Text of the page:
How about an 80mm f/5 refractor. It will be light and the focal length should be enough to guide your other scope. They are about $120 to $150 dollars. You will need a retical eyepiece - double crosshairs are better than single. And you will need to learn to drift align the mount. Isn't this fun.

#6 Rushwind

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Posted 23 September 2004 - 12:51 PM

I use an ST80 to guide my ED80 (sorry I didn't have it in the over-under setup when you got a chance to see it; I can post a pic, but it looks a lot like Blueshark's rig, with much shorter scopes :)). I think that either an ST80 (f/5) or an AT1010 (f/6) would serve quite well.

Basically, if you can get rings on the imaging scope, you can just run the guidescope rings either directly off of the top of the main rings, or you can add a dovetail in between, which will give the guidescope a longer platform to ride on (I run without a dovetail; just the way it worked out, but you can see the dovetail in Blueshark's rig). In fact, using a dovetail in this way might allow you to run a much longer guidescope (like a 80mm f/11) if you wanted...

Remember to add in the weight of the camera gear as well as the new OTA and rings; I can actually run my ST80 (a real lightweight at ~3#) on my CG-5 mount, if I'm running the K-1000 piggybacked. As Suk suggests, it's because the heavy camera is much farther from the polar axis...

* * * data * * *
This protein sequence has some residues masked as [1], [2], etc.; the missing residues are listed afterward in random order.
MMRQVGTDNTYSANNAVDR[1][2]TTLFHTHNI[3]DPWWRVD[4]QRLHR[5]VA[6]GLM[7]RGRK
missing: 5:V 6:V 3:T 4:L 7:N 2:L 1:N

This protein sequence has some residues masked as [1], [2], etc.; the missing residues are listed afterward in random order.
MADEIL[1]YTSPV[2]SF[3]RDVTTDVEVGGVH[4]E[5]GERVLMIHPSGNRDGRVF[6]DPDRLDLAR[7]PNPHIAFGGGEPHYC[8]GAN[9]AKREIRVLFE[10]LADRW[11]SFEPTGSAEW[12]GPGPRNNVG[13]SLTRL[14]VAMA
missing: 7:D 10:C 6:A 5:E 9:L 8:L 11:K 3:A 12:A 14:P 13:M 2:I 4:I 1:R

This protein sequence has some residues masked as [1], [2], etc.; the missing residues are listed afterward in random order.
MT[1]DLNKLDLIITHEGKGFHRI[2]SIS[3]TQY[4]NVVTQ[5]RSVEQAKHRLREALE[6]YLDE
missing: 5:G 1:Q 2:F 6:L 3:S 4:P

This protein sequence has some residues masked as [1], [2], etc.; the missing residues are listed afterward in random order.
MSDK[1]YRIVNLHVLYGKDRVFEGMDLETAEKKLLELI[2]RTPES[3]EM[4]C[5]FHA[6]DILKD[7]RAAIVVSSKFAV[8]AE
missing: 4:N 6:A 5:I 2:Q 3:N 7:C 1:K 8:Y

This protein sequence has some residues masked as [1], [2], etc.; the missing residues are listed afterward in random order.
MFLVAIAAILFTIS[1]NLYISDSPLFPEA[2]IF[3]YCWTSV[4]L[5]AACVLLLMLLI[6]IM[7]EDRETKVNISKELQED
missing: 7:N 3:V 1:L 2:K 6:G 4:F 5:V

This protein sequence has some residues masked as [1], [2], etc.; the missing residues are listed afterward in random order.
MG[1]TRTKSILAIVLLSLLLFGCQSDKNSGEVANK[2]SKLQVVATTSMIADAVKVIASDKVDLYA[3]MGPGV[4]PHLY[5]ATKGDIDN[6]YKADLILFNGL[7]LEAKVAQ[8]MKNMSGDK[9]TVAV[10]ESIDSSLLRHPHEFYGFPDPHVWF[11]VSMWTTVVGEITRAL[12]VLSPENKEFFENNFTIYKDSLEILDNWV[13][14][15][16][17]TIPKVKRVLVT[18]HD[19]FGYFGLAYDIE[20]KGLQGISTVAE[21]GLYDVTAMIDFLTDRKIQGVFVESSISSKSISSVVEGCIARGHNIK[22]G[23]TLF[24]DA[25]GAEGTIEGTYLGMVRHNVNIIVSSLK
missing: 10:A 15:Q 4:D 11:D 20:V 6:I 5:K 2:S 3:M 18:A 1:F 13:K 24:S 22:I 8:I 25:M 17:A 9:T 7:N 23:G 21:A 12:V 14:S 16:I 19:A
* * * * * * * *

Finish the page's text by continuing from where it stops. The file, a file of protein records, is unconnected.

The accessory list for photography starts getting long quickly, but an illuminated dual-crosshair reticle EP is very high on the list.

Jimbo

#7 Rushwind

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Posted 23 September 2004 - 12:51 PM

I use an ST80 to guide my ED80 (sorry I didn't have it in the over-under setup when you got a chance to see it; I can post a pic, but it looks a lot like Blueshark's rig, with much shorter scopes :)). I think that either an ST80 (f/5) or an AT1010 (f/6) would serve quite well.

Basically, if you can get rings on the imaging scope, you can just run the guidescope rings either directly off of the top of the main rings, or you can add a dovetail in between, which will give the guidescope a longer platform to ride on (I run without a dovetail; just the way it worked out, but you can see the dovetail in Blueshark's rig). In fact, using a dovetail in this way might allow you to run a much longer guidescope (like a 80mm f/11) if you wanted...

Remember to add in the weight of the camera gear as well as the new OTA and rings; I can actually run my ST80 (a real lightweight at ~3#) on my CG-5 mount, if I'm running the K-1000 piggybacked. As Suk suggests, it's because the heavy camera is much farther from the polar axis...